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Leveraging Privilege for a Greater Good

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Leveraging Privilege for a Greater Good

Business Innovation Factory,

5 min read
3 take-aways
Audio & text

What's inside?

Society’s privileged bear a responsibility for cultural change.


Editorial Rating

8

Qualities

  • Applicable
  • Bold
  • Engaging

Recommendation

Part spoken-word performance and part activism playbook, this presentation by 16-year-old Royce Mann contextualizes a young man’s work of art and social justice. Mann, the self-proclaimed embodiment of white male privilege, starts with a performance of his competition-winning viral poem, “White Boy Privilege,” and then shares how he came to be a poet and thought leader for his generation. The influential teen includes the profound, sometimes humbling lessons he learned on his advocacy journey.

Summary

White males who understand that their privilege is a social injustice may still fear and resist change.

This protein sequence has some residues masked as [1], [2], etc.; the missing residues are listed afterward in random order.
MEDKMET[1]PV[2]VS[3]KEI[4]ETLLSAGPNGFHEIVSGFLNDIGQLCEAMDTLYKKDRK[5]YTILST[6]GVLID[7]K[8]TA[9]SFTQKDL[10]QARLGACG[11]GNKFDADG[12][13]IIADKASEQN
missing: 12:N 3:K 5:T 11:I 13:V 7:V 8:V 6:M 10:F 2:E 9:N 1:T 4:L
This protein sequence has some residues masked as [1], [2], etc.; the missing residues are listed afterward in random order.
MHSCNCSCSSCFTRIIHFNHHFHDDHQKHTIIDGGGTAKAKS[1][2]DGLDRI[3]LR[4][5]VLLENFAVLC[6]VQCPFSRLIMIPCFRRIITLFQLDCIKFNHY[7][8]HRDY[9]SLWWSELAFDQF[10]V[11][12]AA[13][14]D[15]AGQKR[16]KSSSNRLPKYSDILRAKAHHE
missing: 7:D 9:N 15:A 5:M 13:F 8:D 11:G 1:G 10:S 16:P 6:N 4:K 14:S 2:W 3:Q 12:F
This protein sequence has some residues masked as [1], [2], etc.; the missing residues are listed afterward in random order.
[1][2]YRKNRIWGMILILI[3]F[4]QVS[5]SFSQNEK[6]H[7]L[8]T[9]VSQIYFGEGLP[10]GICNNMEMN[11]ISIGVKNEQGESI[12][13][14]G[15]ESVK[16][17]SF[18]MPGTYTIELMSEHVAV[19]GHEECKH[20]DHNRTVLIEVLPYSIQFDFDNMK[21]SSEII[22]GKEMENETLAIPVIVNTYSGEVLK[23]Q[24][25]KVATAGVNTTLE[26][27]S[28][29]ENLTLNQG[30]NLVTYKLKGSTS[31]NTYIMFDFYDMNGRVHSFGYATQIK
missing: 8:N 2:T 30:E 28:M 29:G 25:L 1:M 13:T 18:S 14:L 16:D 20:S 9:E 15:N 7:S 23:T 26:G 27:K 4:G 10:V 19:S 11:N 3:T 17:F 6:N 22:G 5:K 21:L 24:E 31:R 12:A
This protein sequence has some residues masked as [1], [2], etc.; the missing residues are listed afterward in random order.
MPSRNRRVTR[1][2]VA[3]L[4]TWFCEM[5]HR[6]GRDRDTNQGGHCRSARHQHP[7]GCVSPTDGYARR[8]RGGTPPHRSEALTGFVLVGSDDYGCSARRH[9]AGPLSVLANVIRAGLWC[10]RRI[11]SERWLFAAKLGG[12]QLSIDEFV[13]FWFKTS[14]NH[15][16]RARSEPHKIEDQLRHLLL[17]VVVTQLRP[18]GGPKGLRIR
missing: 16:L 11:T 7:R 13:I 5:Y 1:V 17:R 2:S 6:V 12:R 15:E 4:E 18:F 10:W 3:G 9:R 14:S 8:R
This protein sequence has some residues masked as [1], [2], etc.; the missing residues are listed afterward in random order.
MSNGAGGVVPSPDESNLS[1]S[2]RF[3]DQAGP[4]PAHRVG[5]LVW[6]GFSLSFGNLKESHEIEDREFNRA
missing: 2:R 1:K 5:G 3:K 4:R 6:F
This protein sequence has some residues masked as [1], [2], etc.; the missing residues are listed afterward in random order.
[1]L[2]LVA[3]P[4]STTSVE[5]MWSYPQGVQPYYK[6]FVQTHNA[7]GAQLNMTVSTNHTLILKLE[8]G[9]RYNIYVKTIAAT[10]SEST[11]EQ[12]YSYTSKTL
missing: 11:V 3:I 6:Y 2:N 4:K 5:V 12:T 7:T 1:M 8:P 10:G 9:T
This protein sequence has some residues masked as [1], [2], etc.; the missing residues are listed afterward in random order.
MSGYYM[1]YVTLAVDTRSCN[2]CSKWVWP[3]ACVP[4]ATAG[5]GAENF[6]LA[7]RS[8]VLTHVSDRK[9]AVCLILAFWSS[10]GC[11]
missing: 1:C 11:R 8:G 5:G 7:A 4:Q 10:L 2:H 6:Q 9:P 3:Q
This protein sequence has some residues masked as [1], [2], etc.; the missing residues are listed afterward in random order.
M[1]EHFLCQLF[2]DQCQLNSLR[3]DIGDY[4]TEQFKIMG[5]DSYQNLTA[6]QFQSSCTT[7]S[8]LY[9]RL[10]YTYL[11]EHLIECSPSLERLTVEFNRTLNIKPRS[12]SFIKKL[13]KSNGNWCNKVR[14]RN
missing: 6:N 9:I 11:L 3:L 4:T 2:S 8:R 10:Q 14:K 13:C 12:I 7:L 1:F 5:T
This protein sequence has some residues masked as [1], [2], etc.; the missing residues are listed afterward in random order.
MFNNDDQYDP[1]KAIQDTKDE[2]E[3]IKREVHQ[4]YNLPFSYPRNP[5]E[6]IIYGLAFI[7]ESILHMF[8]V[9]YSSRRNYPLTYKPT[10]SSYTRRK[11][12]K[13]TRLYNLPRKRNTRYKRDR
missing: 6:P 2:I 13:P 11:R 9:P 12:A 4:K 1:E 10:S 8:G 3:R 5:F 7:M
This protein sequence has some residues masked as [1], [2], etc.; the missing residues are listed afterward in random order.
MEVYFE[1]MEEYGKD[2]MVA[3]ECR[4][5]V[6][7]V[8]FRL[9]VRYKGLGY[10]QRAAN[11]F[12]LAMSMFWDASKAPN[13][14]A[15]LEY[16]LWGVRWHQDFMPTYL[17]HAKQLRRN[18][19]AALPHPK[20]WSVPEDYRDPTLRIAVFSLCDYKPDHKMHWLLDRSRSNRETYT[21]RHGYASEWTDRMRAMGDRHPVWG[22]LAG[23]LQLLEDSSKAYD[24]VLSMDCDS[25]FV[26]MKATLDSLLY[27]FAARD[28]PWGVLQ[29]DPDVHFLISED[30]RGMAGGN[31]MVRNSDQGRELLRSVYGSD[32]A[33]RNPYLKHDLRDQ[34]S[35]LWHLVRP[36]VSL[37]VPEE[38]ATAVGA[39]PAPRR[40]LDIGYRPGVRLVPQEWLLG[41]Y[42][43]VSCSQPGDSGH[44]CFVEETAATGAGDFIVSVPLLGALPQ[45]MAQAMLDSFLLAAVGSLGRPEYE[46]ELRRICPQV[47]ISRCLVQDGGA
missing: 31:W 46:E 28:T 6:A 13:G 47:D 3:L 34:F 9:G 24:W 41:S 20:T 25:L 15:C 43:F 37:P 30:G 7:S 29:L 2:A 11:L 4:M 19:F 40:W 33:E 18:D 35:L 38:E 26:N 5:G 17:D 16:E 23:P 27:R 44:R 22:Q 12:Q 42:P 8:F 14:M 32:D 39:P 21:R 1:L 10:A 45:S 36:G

Anyone who’s not a white male pays the price of white male privilege; that is, people of other genders, races and cultural backgrounds suffer lifelong disadvantage and bias. Yet would an enlightened white male surrender his privilege to correct this social injustice? “Probably not,” admits poet Royce Mann, the self-stated embodiment of middle- to upper-class white male privilege.

Privilege is a “safety blankie” – that is, an ease and a comfort – and the alternative is frightening, he says. For instance, Mann never has to worry that his proclivity for swearing will fuel stereotypes about his race. He doesn’t fear law...

About the Speaker

Royce Mann is an activist and poet. His spoken-word poem “White Boy Privilege” has garnered more than a million views on YouTube.


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